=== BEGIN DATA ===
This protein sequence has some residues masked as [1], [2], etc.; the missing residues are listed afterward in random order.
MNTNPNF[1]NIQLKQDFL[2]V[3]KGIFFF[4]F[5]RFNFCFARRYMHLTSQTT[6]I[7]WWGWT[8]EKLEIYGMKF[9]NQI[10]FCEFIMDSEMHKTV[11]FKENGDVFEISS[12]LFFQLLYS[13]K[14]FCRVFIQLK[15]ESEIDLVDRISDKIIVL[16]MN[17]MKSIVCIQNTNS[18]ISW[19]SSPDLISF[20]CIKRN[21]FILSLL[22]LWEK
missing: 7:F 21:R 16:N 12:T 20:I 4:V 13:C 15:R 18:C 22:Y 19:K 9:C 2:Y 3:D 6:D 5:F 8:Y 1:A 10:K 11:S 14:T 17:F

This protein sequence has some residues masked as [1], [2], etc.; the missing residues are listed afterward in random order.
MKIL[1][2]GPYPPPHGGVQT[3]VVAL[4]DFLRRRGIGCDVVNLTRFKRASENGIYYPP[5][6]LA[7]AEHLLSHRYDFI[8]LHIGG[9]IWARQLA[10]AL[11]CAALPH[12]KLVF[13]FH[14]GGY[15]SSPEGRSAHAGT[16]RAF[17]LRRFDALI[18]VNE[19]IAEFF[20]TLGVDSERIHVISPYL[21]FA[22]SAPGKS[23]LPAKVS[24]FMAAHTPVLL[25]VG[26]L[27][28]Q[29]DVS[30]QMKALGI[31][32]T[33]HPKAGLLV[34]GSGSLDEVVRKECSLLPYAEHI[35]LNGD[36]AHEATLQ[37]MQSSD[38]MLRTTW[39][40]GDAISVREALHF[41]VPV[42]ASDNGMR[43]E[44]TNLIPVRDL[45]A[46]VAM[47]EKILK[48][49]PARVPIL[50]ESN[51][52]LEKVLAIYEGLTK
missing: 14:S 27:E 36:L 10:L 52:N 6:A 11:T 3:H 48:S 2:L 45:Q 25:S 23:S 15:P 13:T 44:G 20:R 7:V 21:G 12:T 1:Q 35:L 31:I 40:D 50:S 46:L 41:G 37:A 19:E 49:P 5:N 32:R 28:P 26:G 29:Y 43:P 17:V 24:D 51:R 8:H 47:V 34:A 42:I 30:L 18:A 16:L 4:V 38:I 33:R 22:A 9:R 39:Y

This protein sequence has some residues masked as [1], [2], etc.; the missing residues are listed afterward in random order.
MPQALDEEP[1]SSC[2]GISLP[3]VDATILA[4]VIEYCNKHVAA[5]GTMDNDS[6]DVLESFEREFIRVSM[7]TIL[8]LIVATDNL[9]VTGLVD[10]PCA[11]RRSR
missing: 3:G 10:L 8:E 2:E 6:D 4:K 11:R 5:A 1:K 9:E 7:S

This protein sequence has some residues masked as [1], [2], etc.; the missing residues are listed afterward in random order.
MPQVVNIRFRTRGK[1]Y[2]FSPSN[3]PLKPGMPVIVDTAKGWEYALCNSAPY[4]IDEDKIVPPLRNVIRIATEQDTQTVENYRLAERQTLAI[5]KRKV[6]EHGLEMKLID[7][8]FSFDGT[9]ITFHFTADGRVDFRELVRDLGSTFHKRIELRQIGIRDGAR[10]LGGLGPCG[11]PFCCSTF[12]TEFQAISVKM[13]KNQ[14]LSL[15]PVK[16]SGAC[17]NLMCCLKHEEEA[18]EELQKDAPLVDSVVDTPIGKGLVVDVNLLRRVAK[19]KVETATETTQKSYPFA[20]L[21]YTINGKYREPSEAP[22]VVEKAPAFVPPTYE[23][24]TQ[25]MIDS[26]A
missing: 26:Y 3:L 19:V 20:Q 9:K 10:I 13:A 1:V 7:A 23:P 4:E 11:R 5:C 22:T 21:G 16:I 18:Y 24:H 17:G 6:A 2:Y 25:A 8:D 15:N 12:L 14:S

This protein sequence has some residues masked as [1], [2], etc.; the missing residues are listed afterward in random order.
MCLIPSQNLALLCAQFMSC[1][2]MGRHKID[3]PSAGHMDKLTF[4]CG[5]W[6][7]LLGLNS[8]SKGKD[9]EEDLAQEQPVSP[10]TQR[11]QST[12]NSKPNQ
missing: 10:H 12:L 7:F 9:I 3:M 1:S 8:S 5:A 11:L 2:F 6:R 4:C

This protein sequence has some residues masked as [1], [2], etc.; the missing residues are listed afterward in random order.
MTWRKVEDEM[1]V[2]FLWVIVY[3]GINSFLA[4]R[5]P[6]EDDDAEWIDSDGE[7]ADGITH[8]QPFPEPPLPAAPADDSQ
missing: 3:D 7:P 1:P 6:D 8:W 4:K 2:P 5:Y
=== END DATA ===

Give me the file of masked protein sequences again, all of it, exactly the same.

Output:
This protein sequence has some residues masked as [1], [2], etc.; the missing residues are listed afterward in random order.
MNTNPNF[1]NIQLKQDFL[2]V[3]KGIFFF[4]F[5]RFNFCFARRYMHLTSQTT[6]I[7]WWGWT[8]EKLEIYGMKF[9]NQI[10]FCEFIMDSEMHKTV[11]FKENGDVFEISS[12]LFFQLLYS[13]K[14]FCRVFIQLK[15]ESEIDLVDRISDKIIVL[16]MN[17]MKSIVCIQNTNS[18]ISW[19]SSPDLISF[20]CIKRN[21]FILSLL[22]LWEK
missing: 7:F 21:R 16:N 12:T 20:I 4:V 13:C 15:R 18:C 22:Y 19:K 9:C 2:Y 3:D 6:D 5:F 8:Y 1:A 10:K 11:S 14:T 17:F

This protein sequence has some residues masked as [1], [2], etc.; the missing residues are listed afterward in random order.
MKIL[1][2]GPYPPPHGGVQT[3]VVAL[4]DFLRRRGIGCDVVNLTRFKRASENGIYYPP[5][6]LA[7]AEHLLSHRYDFI[8]LHIGG[9]IWARQLA[10]AL[11]CAALPH[12]KLVF[13]FH[14]GGY[15]SSPEGRSAHAGT[16]RAF[17]LRRFDALI[18]VNE[19]IAEFF[20]TLGVDSERIHVISPYL[21]FA[22]SAPGKS[23]LPAKVS[24]FMAAHTPVLL[25]VG[26]L[27][28]Q[29]DVS[30]QMKALGI[31][32]T[33]HPKAGLLV[34]GSGSLDEVVRKECSLLPYAEHI[35]LNGD[36]AHEATLQ[37]MQSSD[38]MLRTTW[39][40]GDAISVREALHF[41]VPV[42]ASDNGMR[43]E[44]TNLIPVRDL[45]A[46]VAM[47]EKILK[48][49]PARVPIL[50]ESN[51][52]LEKVLAIYEGLTK
missing: 14:S 27:E 36:L 10:L 52:N 6:A 11:T 3:H 48:S 2:L 45:Q 25:S 23:S 15:P 13:T 44:G 20:R 7:V 21:G 12:T 1:Q 35:L 31:I 40:D 50:S 46:L 41:G 37:A 19:E 49:P 5:N 32:R 28:P 26:G 29:Y 43:P 17:V 24:D 51:R 8:H 47:V 34:A 42:I 30:L 18:A 16:L 4:V 38:I 33:R 22:A 9:R 39:Y

This protein sequence has some residues masked as [1], [2], etc.; the missing residues are listed afterward in random order.
MPQALDEEP[1]SSC[2]GISLP[3]VDATILA[4]VIEYCNKHVAA[5]GTMDNDS[6]DVLESFEREFIRVSM[7]TIL[8]LIVATDNL[9]VTGLVD[10]PCA[11]RRSR
missing: 3:G 10:L 8:E 2:E 6:D 4:K 11:R 5:A 1:K 9:E 7:S

This protein sequence has some residues masked as [1], [2], etc.; the missing residues are listed afterward in random order.
MPQVVNIRFRTRGK[1]Y[2]FSPSN[3]PLKPGMPVIVDTAKGWEYALCNSAPY[4]IDEDKIVPPLRNVIRIATEQDTQTVENYRLAERQTLAI[5]KRKV[6]EHGLEMKLID[7][8]FSFDGT[9]ITFHFTADGRVDFRELVRDLGSTFHKRIELRQIGIRDGAR[10]LGGLGPCG[11]PFCCSTF[12]TEFQAISVKM[13]KNQ[14]LSL[15]PVK[16]SGAC[17]NLMCCLKHEEEA[18]EELQKDAPLVDSVVDTPIGKGLVVDVNLLRRVAK[19]KVETATETTQKSYPFA[20]L[21]YTINGKYREPSEAP[22]VVEKAPAFVPPTYE[23][24]TQ[25]MIDS[26]A
missing: 26:Y 3:L 19:V 20:Q 9:K 10:I 13:A 1:V 7:A 23:P 4:E 11:R 5:C 22:T 21:G 16:I 18:Y 24:H 17:G 6:A 2:Y 25:A 8:D 15:N 12:L 14:S

This protein sequence has some residues masked as [1], [2], etc.; the missing residues are listed afterward in random order.
MCLIPSQNLALLCAQFMSC[1][2]MGRHKID[3]PSAGHMDKLTF[4]CG[5]W[6][7]LLGLNS[8]SKGKD[9]EEDLAQEQPVSP[10]TQR[11]QST[12]NSKPNQ
missing: 10:H 12:L 7:F 9:I 3:M 1:S 8:S 5:A 11:L 2:F 6:R 4:C

This protein sequence has some residues masked as [1], [2], etc.; the missing residues are listed afterward in random order.
MTWRKVEDEM[1]V[2]FLWVIVY[3]GINSFLA[4]R[5]P[6]EDDDAEWIDSDGE[7]ADGITH[8]QPFPEPPLPAAPADDSQ
missing: 3:D 7:P 1:P 6:D 8:W 4:K 2:P 5:Y